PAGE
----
The Trouble with Oreos

The Trouble with Oreos

Not only is the world flat, it is amazingly interconnected. Who would have thought that Oreos or Cheez-Its could contribute to deforestation and global warming?

Today’s Sustainability column at fortune.com and cnnmoney.com looks at palm oil, the commodity that connects hundreds of products on supermarket shelves to the disappearing tropical forests of Malaysia and Indonesia.

Enviros who take a confrontational approach (Rainforest Action Network) as well as those who prefer to consult or collaborate (Conservation International, WWF) are attacking the palm oil problem. So are big agribusiness companies like ADM, Bunge and Cargill, although they’re not moving fast enough or far enough to satisfy the activists at RAN.

Interestingly, the palm oil story appears to be following a script that we’ve seen before in such diverse industries as forestry, mining and fishing: Enviros and consumer brands join together to bring pressure on the extractive industries or Big Ag to improve their practices.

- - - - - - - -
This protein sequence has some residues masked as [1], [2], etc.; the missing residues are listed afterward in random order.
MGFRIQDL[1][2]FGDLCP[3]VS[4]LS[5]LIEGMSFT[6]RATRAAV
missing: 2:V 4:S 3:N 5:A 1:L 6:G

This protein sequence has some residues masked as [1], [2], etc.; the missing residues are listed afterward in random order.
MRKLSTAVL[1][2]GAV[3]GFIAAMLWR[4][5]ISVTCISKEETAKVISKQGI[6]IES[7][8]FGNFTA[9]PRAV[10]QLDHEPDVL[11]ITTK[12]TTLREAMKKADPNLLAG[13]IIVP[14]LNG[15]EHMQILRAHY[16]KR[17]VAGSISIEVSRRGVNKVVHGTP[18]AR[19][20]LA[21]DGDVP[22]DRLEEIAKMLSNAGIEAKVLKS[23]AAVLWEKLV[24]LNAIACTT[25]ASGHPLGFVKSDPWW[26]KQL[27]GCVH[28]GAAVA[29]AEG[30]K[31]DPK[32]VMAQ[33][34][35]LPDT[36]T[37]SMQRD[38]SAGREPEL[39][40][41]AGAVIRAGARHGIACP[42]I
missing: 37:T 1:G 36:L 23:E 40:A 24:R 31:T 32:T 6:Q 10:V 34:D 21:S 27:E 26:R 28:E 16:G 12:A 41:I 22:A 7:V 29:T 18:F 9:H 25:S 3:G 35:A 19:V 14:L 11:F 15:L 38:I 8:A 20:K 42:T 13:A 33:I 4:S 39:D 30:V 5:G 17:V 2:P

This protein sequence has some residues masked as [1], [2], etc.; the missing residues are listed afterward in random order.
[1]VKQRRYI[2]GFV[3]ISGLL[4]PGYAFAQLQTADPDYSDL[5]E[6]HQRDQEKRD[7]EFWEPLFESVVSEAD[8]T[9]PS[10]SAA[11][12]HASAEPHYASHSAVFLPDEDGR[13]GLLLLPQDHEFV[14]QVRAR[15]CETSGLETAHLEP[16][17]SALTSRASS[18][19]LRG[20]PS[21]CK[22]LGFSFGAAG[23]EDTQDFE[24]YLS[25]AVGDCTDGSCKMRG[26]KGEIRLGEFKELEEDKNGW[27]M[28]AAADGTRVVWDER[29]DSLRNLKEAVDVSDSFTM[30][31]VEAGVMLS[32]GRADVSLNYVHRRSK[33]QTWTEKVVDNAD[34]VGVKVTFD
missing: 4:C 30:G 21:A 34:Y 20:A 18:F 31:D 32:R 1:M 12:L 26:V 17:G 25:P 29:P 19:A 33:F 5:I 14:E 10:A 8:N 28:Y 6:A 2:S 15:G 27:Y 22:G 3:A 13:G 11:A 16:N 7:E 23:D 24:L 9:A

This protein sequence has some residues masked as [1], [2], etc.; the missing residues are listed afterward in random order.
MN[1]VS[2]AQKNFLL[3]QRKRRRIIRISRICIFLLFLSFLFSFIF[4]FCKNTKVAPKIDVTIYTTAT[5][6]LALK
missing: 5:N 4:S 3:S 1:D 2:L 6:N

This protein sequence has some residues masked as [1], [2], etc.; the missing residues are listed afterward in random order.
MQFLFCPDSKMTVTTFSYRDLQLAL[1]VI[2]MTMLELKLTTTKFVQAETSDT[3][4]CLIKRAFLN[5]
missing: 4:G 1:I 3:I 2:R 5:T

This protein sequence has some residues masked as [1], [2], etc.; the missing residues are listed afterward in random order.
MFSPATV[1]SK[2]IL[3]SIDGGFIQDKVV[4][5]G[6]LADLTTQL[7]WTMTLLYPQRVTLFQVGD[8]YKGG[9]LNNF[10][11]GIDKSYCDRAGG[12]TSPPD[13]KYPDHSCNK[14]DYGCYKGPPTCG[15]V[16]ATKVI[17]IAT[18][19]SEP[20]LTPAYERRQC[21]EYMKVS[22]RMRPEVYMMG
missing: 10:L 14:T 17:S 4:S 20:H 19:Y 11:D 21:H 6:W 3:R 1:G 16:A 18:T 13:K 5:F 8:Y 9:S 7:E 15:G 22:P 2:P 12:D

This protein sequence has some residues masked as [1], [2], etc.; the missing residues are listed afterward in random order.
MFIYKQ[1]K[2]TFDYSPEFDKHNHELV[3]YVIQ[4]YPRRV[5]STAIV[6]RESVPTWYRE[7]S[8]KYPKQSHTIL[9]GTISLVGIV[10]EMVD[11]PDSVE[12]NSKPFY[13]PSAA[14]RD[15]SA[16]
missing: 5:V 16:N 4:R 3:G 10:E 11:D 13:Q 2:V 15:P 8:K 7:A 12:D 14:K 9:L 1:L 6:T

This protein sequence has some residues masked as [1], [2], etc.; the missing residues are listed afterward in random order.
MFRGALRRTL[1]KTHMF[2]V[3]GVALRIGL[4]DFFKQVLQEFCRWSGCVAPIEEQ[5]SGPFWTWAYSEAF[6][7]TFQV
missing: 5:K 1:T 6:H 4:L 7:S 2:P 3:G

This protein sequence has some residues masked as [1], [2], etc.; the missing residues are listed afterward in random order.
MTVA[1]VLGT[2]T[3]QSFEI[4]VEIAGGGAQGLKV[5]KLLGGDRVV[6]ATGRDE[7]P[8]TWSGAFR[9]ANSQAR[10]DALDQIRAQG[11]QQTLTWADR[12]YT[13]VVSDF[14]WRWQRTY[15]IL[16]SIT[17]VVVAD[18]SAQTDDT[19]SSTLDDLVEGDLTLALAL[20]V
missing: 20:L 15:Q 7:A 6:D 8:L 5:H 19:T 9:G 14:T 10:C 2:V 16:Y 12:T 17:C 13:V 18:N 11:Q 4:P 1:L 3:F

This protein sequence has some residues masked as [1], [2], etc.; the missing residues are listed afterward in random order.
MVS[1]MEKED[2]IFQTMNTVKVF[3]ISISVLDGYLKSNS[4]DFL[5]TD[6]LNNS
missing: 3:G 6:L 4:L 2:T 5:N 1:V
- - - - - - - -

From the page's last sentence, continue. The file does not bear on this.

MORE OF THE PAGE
Here’s how the column begins:

What do Oreo cookies made by Nabisco, Cheez-It crackers from Kellogg’s or General Mills’ Fiber One Chewy Bars have to do with global warming and the destruction of tropical rainforests? A lot, say environmental activists.

The link between the supermarket shelf, climate change and shrinking rainforests is palm oil, a controversial ingredient that may now be the most widely-traded vegetable oil in the world.

Here’s the problem: Demand for palm oil, which is found in soaps and cosmetics as well as food, has more than doubled in the last decade as worldwide food consumption has soared. Farmers, in turn, are expanding their plantations, burning forests in Indonesia and Malaysia, where nearly all of the palm oil imported to the United States originates. Deforestation is the primary reason that Indonesia’s greenhouse gas emissions are the third-highest in the world.

You can read the rest here.

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